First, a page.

My new article, “The myth of skating history: Building elitism into a sport” has been published in a special issue of Leisure Sciences on myths and mythmaking. It’s about the development of figure skating’s origin story—that story about medieval Scandinavians traveling and hunting on bone skates that’s at the beginning of pretty much every book about skating.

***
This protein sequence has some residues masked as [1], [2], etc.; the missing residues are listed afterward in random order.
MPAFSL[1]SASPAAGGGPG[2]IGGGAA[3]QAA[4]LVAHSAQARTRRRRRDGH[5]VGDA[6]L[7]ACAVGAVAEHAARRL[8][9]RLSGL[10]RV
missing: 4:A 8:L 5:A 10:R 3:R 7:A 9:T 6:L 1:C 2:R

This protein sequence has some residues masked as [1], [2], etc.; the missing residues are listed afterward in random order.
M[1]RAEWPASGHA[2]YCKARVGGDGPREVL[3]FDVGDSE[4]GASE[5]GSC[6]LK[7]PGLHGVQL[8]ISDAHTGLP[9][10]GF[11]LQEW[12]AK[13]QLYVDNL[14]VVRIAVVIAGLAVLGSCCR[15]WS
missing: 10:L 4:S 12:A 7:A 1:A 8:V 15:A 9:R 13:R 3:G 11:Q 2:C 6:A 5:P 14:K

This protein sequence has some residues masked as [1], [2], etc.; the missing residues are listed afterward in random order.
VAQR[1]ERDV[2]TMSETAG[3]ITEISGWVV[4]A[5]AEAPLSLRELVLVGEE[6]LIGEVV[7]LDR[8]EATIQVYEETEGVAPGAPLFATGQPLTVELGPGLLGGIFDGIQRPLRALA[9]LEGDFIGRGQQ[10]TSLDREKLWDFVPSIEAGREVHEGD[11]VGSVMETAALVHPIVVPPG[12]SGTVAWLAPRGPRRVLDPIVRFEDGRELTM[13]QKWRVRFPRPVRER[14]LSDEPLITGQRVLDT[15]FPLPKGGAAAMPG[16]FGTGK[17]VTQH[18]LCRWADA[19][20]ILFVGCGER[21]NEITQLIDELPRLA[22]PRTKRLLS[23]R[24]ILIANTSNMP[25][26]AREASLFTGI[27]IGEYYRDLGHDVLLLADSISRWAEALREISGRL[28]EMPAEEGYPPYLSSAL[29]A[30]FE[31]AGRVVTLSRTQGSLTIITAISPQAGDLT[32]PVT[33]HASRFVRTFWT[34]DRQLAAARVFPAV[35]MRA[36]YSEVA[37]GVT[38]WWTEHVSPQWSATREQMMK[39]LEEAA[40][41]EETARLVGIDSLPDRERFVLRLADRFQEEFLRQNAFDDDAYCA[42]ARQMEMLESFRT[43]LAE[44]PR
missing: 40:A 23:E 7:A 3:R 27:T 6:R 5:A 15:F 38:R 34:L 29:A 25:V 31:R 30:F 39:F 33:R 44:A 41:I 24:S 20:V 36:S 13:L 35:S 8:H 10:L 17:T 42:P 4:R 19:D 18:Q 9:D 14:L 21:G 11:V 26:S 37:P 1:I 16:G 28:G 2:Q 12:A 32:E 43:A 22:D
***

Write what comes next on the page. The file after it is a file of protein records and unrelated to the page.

Figure skating’s origin story relates the sport to Norse mythology, but this claim does not stand up to a careful analysis. Its roots can be traced to eighteenth- and nineteenth-century antiquaries interested in the old north. The popularity of skating and early scholars’ imperfect understanding of Old Norse led to skating appearing in translations and adaptations of medieval Scandinavian literature despite being absent from the original. The origin story’s development can be traced through manuals and popular histories of figure skating from the eighteenth century to the present. This paper exposes figure skating’s origin story as the invention of a privileged class to elevate a popular leisure activity and explains its enduring function in supporting the upper-class image of figure skating.